My tendency (and I would argue, everyone's) is to see things through the lenses of the culture we grew up in. That's what I know. No where is this more magnified than in a cross-cultural environment. And you know what? It's hard. It's messy. And I'm often making mistakes. My tendencies come out so quickly when I see things that are unfamiliar. Often times I don't even know I'm doing it.
If I'm honest, my gut reaction is that the differences that I see around me tend to be negative. I don't think I'm alone in this either. Unfamiliar = bad and familiar = good. This is a tough pill to swallow!
"Wait, in Latin America you can be late to meetings? That's terrible."
"Wait, in the middle east you start to eat dinner at 10pm? Weird. Wait...they smoke too??"
"In Japan you don't even use a subject in the sentence? That's not good. How do you know what people are saying?"
"Your family is really loud. Why is that?"
"Why do they not make eye contact when looking at me?"
I could go on and on. The tendency in these situations is for me to take my preferences and overlay them to what I see. When I do that the result is almost always a negative experience.
What if we waged a war against our flesh which tells us, "My way is the best way (sin)". What if instead, by God's grace, we looked at God's creation and said, "His."? I have the opportunity to die daily. To wage a war against my flesh and my preferences and to become "as to the Japanese, a Japanese".
Did I need to move to Japan to do this? No. And this is my conviction, and my purpose in writing. I am guilty of being lazy, apathetic, ashamed, and embarrassed of my beliefs. It took me moving to Japan to realize how much I rely on myself instead of dying every day to tell people the greatest news on earth: the gospel of Jesus Christ. It's in varying degrees, but as you try to get to know your neighbor--put yourself in their shoes. Ask questions. Get to know them. In doing so you'll accomplish at least three things:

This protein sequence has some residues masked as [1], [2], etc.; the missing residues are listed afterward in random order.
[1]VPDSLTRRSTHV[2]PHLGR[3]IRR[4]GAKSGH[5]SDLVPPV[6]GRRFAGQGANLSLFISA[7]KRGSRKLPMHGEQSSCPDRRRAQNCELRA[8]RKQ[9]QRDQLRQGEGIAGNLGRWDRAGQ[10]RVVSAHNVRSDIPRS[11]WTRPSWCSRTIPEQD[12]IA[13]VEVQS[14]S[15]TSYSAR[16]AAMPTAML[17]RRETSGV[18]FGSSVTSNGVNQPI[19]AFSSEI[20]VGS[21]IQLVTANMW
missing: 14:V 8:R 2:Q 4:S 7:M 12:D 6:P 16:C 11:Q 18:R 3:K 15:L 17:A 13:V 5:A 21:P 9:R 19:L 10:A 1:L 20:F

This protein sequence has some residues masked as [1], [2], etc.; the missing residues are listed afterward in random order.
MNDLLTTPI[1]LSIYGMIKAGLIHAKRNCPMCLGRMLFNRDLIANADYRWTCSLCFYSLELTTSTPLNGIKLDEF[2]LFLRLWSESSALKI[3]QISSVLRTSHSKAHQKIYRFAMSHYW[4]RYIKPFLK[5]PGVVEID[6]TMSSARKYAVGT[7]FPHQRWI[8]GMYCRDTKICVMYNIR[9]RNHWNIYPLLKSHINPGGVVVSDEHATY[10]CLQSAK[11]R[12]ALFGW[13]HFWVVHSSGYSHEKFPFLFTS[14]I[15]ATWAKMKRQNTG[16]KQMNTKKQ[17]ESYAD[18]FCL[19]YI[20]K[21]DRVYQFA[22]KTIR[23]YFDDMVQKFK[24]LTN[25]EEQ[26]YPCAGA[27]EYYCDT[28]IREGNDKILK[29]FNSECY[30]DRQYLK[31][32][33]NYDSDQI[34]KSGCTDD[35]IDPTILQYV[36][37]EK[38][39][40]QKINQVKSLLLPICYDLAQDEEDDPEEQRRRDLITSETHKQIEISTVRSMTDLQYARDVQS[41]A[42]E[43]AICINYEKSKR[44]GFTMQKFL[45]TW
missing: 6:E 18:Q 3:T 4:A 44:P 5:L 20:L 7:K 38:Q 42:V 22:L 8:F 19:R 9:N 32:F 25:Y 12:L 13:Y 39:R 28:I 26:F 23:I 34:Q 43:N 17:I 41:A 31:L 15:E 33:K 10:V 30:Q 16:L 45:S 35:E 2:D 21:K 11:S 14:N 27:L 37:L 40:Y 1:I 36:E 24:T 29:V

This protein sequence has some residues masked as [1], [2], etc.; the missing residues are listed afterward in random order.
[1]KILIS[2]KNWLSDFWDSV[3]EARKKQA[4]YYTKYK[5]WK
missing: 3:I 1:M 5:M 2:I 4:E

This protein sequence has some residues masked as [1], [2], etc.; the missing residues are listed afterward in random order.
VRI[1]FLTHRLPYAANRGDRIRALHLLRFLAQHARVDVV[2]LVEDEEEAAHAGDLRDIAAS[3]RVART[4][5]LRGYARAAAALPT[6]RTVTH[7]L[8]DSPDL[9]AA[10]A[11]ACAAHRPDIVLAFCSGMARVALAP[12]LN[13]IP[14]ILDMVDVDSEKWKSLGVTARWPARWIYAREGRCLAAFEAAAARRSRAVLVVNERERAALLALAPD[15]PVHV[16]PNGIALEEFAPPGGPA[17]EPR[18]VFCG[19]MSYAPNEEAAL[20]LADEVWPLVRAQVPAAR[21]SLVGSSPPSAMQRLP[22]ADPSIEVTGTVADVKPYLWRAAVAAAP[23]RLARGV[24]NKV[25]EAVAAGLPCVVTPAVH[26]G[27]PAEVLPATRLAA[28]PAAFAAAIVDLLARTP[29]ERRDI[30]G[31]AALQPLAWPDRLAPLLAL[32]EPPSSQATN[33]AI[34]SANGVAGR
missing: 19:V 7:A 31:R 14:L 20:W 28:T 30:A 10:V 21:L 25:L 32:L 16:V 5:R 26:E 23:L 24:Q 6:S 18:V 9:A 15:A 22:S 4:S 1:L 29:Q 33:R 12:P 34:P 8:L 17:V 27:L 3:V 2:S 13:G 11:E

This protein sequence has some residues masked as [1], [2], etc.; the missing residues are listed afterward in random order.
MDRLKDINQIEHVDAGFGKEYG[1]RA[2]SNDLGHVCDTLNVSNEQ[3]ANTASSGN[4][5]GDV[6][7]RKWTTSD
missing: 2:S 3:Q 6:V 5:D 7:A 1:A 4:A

- You'll understand more about the tapestry of God's infinite design and love (Romans 1:20)
- You will be obedient to scriptures by considering others more important than yourself (Philippians 2:3)
- You will share the gospel with them, and display the love of Christ. (Matthew 28:18-20)
You don't need to move to Japan to learn about how selfish you are. I didn't either. God had me do it and I'm grateful for it. There is much more learning and sharing to be done here.
Get to know your neighbors. Suspend judgment and consult the scriptures. While your neighbor might have different color skin, and they might make foods that are stinky, and they might not talk loud enough for you to hear them, they might speak in a language that's difficult to understand but you know what? God made them beautiful. Seek to understand that beauty. As a Christian, when you understand that, you will understand Him and love Him more.
Go tell the Good News!